Yeah, that’ s why. Because titles for women leaders of anything are so rich with femaleness, there’s no way to use them without sounding like a women’s or a gay rights group. I imagine it’s hard to attract a young straight male population to a group whose very title appears to exclude their own demographic (aw, poor dudes), but if you’re gonna get all crazy with this reclaiming shit and you wanna be really progressive, then do something a little different with this. Do something crazy, even.

King? Pfffft. Whatever. Anyone can gender-neutralize a male word. Make your City the only city in the world where a title that has historically described a woman is applied to both men and women, gay and straight, without it being an insult.

Now there’s a challenge. Good luck Kings!

There Comes a Time to Call Bullshit

Posted in Language, Mysognistic Bullshit, Pop Culture, TV by Dizzy on February 18, 2008

I’m in the kitchen washing dishes (!) and making dinner (!) and my teenager is in the living room watching the TV. A movie promo comes on and I hear these words: (in deep man voice)

“There comes a time in every man’s life when… ”

Take your pick: He must choose between good and evil. He must stand up and be counted. He must learn the meaning of redemption. He feels the need to make a difference in the world. Whatever.

Now let’s imagine for a second that the TV says: (in a woman’s voice, of course)

“There comes a time in every woman’s life when…”

No really, close your eyes and imagine hearing those words, and then try to hear the rest of the sentence.

Sure as shit ain’t you ain’t gonna be hearing the word redemption, I’ll tell you what. Experiences like that are way too human and serious to be the purview of women. No, when we hear this one it’s usually a personal cleansing cloth commercial or a shitty romantic comedy promo and the sentence always ends with something related to a wedding, fine jewelry, someone else’s’ precocious children, giving up a lucrative career, a bad boyfriend, getting old, or body odor.

Women are such funny little creatures, aren’t they? They’re all so exactly alike, so removed from the real business of life, so obsessed with stupid girly things.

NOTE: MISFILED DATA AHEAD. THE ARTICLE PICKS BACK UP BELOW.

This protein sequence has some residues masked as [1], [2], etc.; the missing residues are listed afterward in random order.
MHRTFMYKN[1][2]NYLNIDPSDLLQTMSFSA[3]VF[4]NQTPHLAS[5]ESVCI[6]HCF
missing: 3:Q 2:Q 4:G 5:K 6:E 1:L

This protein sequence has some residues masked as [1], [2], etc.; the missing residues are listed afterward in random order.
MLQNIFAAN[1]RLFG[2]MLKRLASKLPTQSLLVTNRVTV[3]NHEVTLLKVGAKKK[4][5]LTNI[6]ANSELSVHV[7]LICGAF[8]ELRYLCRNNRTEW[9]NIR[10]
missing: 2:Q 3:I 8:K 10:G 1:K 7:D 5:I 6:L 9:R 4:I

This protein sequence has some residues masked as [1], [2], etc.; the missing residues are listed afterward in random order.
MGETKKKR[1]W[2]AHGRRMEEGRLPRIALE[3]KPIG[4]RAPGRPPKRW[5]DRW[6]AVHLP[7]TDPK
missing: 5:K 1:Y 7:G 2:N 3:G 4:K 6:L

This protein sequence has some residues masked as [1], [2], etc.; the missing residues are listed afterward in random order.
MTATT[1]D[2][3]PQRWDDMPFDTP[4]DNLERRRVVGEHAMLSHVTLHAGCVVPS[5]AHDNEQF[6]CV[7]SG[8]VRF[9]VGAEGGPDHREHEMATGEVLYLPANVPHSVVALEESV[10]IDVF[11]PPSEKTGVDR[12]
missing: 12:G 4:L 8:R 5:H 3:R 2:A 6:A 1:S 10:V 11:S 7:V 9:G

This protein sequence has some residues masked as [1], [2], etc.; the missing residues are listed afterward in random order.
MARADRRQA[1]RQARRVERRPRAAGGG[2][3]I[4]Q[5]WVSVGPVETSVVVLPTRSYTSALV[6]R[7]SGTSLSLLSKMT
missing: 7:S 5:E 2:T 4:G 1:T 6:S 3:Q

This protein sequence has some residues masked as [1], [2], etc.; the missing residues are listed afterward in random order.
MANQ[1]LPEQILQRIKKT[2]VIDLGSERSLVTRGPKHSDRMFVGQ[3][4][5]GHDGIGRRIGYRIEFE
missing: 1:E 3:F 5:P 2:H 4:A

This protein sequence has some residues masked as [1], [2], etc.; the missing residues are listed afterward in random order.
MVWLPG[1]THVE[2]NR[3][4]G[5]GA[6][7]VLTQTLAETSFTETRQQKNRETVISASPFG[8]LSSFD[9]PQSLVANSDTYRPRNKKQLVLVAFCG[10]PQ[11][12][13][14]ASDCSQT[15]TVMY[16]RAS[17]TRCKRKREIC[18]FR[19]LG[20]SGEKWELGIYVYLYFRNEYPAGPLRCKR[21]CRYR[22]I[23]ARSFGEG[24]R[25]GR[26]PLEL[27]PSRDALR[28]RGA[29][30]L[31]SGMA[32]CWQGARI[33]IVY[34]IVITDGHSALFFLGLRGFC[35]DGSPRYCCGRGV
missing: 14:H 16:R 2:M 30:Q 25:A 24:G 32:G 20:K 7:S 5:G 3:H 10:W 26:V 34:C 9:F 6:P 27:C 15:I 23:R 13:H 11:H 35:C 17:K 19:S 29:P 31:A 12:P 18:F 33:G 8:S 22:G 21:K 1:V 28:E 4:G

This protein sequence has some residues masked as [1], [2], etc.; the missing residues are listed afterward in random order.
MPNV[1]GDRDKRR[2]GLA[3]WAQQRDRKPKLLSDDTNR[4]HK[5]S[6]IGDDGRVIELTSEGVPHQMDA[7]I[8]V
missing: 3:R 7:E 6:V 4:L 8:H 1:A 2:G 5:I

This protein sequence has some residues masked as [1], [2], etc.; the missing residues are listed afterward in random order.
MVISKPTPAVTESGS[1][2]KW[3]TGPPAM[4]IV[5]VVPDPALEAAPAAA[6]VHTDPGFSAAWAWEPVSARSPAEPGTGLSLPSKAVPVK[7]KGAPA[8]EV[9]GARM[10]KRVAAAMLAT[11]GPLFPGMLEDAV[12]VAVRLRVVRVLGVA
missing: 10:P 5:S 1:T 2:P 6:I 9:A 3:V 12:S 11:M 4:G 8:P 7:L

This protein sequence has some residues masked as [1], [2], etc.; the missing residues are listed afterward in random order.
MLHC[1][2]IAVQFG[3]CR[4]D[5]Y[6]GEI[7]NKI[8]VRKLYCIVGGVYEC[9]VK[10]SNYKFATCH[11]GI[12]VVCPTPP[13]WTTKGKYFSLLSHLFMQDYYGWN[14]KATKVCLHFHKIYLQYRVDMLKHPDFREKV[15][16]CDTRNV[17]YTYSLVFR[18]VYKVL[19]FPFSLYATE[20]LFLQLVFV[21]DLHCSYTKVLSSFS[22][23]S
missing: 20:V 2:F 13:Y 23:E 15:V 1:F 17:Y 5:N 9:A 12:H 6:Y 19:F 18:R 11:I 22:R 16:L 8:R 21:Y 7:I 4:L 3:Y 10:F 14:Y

(That is, of course, until they realize the important of sacrificing themselves for others and accepting change instead of making it. Duh.)

The bottom line, once again: Women are women and men are human. The male experience is the human experience. The female experience is not only specific to females, it is entirely insignificant.

And here’s what I say to that:

Idealogical rhetoric on dominant reality perceptions

Posted in Being a Feminist, Dudes, Feminism, Language, My Favorite Feminists by Dizzy on November 4, 2007

My blog has of late been inundated with critical comments from folks who think that feminism is sexist and that feminists are kinda dumb. They tell me that they’re right and I’m wrong, declare my blog a pointless waste of time, and proudly claim that I’ve proven their arguments about feminism because I don’t engage them in a healthy discussion about how brainless and robotic feminists are. Aha! They say. Gotcha!

I am obviously under no obligation to respond to the criticism levied at feminism on my blog, what with me being my own actual thinking person and not, in fact, the press secretary for the international feminist club trying to take over the world, but I have to admit to being mildly titillated by all these attacks on feminism based on what I write here.

It would be justifiable to dismiss it all as part of the feminist backlash/product of male privilege and move on, and it may very well be those things, but I also think that there’s something way off about the whole thing and I want to figure out what it is. Maybe there’s a fundamental misunderstanding at work here?

Flimsy and unsupported endlessly-regurgitated hypotheses, psycho-socio-jargon, ideological rhetoric, dominant feminist discourse, sense of intellectual superiority, lens of theory. All phrases used in critical comments about me and, directly or implicitly, all feminists.

Hmmm. It appears that my blog (and many like it) has become akin to an intro women’s studies class where a few tardy, unprepared, dialogue-dominating, self-righteous freshman boys, who are taking it in order to get what they think will be an easy A and to sharpen their debate skills, only listen to female voices in anticipation of finding a faulty theoretical argument to attack and use against them.

So first of all, what the hell is the dominant feminist discourse? Can someone point me to the Wikipedia article on this? I really have no idea what they’re talking about. Wait, now that I think of it, I’m not sure I know what most of those things mean. Ideological rhetoric? Lens of theory? Psycho-social jargon? What the fuck? None of those things mean anything to me. You wanna talk about jargon? Well that’s just about the most jargony jargon I ever heard! So who’s regurgitating what now?